What is myeloma?

Myeloma (also called multiple myeloma) is a malignant condition (cancer) of the bone marrow. The cancer develops from plasma cells, which are part of the immune system. The normal role of plasma cells is to make the antibodies that protect us from infection. If we have a vaccine, the vaccine stimulates our immune system to make antibodies against the infection for which the vaccine is designed.  In patients with myeloma, the cancerous plasma cells continue to make antibodies; however, as the myeloma plasma cells have overgrown, there are excessive quantities of antibodies in the blood. For this reason, myeloma is often diagnosed because of high antibody levels in the blood. The progress of myeloma and the success of treatment can be followed by measuring the levels of the myeloma antibody (also known as a monoclonal protein or monoclonal band). The myeloma antibodies can also leak out into the urine; therefore, urine tests are frequently undertaken as an additional measure of the progress of the myeloma.

In addition to high levels of myeloma antibody in the blood, patients with myeloma can develop the following problems, all of which would indicate that treatment is required:

How is myeloma diagnosed?

The diagnosis of myeloma is made by the combination of blood and urine tests, X-rays of the whole skeleton and bone marrow biopsy (to confirmed increased numbers of plasma cells). These tests help distinguish myeloma from other conditions that may initially appear similar to myeloma, for example amyloidosis or  "monoclonal gammopathy of uncertain significance", also known as MGUS.

How is myeloma treated?

Not all patients diagnosed with myeloma need treatment; but if there is anaemia, high blood calcium, kidney failure, bone pain or bone damage, then treatment is generally started immediately. There is a range of treatment options.The treatment chosen depends on your age, the symptoms or complications you have from the myeloma, any other health problems you have, and personal issues such as your life style and where you live. Younger patients may be treated with intravenous chemotherapy and stem cell transplantation. Older patients are generally treated with treatments taken orally such as prednisone, melphalan and thalidomide. Involvement in clinical trials can increase the range of treatment options available.

In our clinic we discuss the treatment options relevant to each individual patient so that patients are able to be involved in the decision making process and can make informed choices. The particular options that are most suitable for you will be discussed with you. Some of these options are described in more detail in the links provided on this page. We also provide hard copies of the patient information booklet provided by the Leukaemia Foundation.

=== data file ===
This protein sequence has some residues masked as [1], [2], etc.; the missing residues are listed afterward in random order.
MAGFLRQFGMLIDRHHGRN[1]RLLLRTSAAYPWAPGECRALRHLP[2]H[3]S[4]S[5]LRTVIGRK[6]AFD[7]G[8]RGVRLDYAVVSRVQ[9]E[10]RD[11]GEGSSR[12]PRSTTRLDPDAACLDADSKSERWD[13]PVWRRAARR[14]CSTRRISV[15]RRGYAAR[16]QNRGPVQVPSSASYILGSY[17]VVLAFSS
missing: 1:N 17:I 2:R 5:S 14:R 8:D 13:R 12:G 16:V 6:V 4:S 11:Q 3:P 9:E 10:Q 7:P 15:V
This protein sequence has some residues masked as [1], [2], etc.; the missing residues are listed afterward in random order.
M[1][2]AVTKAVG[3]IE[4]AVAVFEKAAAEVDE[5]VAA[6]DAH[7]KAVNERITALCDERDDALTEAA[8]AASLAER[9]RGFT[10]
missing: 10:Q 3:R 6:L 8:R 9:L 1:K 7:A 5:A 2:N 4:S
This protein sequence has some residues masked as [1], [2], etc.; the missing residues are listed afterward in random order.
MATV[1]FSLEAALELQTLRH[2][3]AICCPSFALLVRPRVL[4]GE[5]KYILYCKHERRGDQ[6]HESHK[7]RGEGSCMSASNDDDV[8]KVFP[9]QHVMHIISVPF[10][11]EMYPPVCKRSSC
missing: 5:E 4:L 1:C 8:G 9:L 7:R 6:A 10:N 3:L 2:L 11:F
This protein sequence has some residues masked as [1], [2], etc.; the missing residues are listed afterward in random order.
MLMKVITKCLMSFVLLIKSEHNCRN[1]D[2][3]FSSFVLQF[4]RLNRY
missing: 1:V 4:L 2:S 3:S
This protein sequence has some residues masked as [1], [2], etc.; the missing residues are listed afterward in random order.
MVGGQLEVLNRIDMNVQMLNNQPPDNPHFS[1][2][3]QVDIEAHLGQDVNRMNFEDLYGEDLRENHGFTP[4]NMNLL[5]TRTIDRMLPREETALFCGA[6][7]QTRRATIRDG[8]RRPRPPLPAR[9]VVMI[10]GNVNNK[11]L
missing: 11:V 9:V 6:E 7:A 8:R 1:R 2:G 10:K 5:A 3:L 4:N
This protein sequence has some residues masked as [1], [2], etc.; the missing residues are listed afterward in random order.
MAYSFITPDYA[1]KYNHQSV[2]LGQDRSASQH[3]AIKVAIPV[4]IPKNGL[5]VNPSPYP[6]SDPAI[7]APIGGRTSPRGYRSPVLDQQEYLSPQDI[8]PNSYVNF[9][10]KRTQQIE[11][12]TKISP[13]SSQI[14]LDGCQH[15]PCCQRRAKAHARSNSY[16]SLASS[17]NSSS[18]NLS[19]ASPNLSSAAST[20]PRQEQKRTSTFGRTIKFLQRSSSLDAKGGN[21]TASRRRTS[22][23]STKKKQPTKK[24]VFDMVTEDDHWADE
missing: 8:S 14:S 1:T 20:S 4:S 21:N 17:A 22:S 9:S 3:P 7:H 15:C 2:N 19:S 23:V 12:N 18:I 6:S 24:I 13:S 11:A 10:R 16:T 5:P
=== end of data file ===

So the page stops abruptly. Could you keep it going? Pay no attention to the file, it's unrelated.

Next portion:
Additional Information

Additional information about myeloma and it's treatment is available in the following links.

Leukaemia Foundation

The Leukaemia Foundation is an Australian Organisation that supports patients and research into leukaemia and related diseases, which includes myeloma. This link provides information about myeloma prepared by the Leukaemia Foundation.

Click here for information about myeloma provided by the Leukaemia Foundation.


UptoDate is an online text book used by many specialists around the world. The text also provides excellent sections with information for patients. The following link provides information from Uptodate for patients about myeloma. 

Myeloma symptoms and diagnosis

Myeloma Treatment

International Myeloma FoundationMyeloma Patient Handbook

The International Myeloma Foundation is an American based organisation that supports patients and research into myeloma. The following links provide information about myeloma and various treatment options. Some of the information is very detailed, but the source is reliable and accurate. Some aspects of treatment in America may not be the same in Australia.

Myeloma Patient Information booklet 

Information about:

In depth review of myeloma

International Myeloma Foundation

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